Volume Two, Chapter Five
The M. I. T. professorship was a major professional advancement for Cindy, of course, and she settled into her new department very quickly and happily. But the member of the family who took the most immediate advantage of our move to Belmont was Patrick. He had advanced so rapidly as a chess player that even the adult tournaments in Western Massachusetts offered no real challenge. The strongest player in the entire Pioneer Valley area was a man named David Lees, whose USCF rating of 2207 placed him just barely in the ranks of Masters. But Boston was home to a number of strong players, including a man named John Curdo, who had attained Senior Master status and regularly won local tournaments.
Garfield Road was at the top of Belmont Hill, a goodly walk from the center of town, where you could catch a bus that ran direct to Harvard Square. Many of the Belmont parents actually forbade their children to go to Harvard Square, convinced, I suppose, that they would be corrupted by the counterculture and end up drug addicts or bums, or, what was worse, Democrats. But Cindy and I were enchanted by the thought that our boys would have The Square at their disposal, and readily agreed that Patrick, at age twelve, was ready to launch out on his own. Patrick had run a paper route during his last year or so in Northampton, and since he was extremely careful with his money, he had a little nest egg that he could commit to the project of getting to know Boston.
In those days, kids could ride the T for a dime. Patrick conceived the plan of exploring Boston one stop at a time. The first day. he caught the bus to Harvard Square, paid his dime onto the T, and rode one stop to Central Square. Then he got out and walked around, seeing what Central Square had to offer. The next trip, he rode a second stop to Kendall, and did the same thing. We told him which lines he was allowed to explore, and which we wanted him to stay away from, and little by little he learned the ins and outs of Boston. Right away, he found the Boylston Chess Club, one block from the Boston Common, which was the headquarters in Boston for serious chess. One of the attractive characteristics of the chess world is that it cares only about one thing: how well do you play? Patrick may have been a twelve year old kid, but he was a serious player, and it took very little time over the board for him to establish his bona fides. Reaching out in another direction, which involved changing at Park Street Under to a trackless trolley, he discovered Newbury Street, which offered an Au Bon Pain on the top of the Prudential Center where he could get his favorite buns, and a store devoted entirely to chess books and memorabilia. Patrick had hit the big time.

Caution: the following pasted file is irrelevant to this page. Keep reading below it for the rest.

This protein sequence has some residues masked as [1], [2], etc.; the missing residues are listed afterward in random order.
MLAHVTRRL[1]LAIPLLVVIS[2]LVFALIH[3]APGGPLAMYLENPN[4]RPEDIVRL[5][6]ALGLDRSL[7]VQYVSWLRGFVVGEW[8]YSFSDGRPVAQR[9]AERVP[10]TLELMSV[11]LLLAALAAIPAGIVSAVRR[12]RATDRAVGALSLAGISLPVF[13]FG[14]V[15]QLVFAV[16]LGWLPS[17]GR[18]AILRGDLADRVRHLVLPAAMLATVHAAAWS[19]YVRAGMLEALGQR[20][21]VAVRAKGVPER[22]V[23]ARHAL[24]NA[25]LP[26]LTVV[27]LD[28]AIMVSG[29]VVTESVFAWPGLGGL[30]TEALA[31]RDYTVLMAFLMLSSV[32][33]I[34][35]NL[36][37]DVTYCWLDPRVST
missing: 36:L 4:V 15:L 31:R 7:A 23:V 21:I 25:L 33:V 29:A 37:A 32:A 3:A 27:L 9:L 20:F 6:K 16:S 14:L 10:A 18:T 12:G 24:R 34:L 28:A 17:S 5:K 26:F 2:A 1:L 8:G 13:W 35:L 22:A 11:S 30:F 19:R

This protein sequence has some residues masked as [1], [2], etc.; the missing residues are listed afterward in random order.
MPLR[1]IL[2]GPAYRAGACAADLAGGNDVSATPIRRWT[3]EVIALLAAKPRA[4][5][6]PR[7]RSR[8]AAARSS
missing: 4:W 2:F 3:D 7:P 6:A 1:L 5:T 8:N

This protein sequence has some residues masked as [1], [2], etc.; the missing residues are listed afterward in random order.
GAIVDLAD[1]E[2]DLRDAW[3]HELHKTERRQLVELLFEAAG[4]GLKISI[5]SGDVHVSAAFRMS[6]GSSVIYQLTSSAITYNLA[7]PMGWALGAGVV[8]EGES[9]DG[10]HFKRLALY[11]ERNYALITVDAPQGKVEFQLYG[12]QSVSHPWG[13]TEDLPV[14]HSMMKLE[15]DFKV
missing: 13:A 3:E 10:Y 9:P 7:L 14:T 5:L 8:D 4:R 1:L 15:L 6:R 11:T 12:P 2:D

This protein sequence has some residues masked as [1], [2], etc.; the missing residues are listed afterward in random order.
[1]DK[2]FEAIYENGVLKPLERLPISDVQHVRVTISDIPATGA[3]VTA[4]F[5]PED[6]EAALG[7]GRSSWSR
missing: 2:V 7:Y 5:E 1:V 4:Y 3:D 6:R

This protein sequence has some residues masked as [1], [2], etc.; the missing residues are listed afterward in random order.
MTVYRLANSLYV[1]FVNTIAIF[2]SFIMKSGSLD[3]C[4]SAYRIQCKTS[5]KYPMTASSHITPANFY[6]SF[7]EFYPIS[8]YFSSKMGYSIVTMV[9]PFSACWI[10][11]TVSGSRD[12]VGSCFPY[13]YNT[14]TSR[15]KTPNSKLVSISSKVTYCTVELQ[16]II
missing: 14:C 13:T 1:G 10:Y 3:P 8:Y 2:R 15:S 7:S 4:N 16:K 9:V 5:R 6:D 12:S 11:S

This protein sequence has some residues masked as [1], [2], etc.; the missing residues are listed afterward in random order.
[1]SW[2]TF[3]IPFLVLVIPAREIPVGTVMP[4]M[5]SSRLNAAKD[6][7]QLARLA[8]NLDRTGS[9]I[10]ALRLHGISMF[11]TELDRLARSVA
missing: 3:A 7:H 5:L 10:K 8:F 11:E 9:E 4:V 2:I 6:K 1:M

Many of you may be familiar with a book called Searching for Bobby Fischer that tells the story of another chess prodigy, Josh Waitzkin. It was made into a movie with Ben Kingsley playing Bruce Pandolfini, the famous chess teacher who took little Josh under his wing. As you can imagine, I watched the movie with a very personal interest. What struck me most powerfully was how different Patrick's chess development had been from Josh's. Josh's story, I think, was typical of that of many chess prodigies. Living in New York City, the home of big time American chess, he was spotted as a little boy and taken up into a serious program of chess development at a point when Patrick was still going to the Thursday evening meetings with Dwayne Catania, or playing in weekend Swiss tournaments the strongest player in which, on a special day, was David Lees. Patrick never so much as saw a real International Master or Grandmaster until he moved to Boston, and even then, they were as scarce as white rhinos. I have always believed, contrary to what one might imagine, that his relative isolation in the early years was both emotionally healthy and also quite possibly beneficial for the evolution of his talent.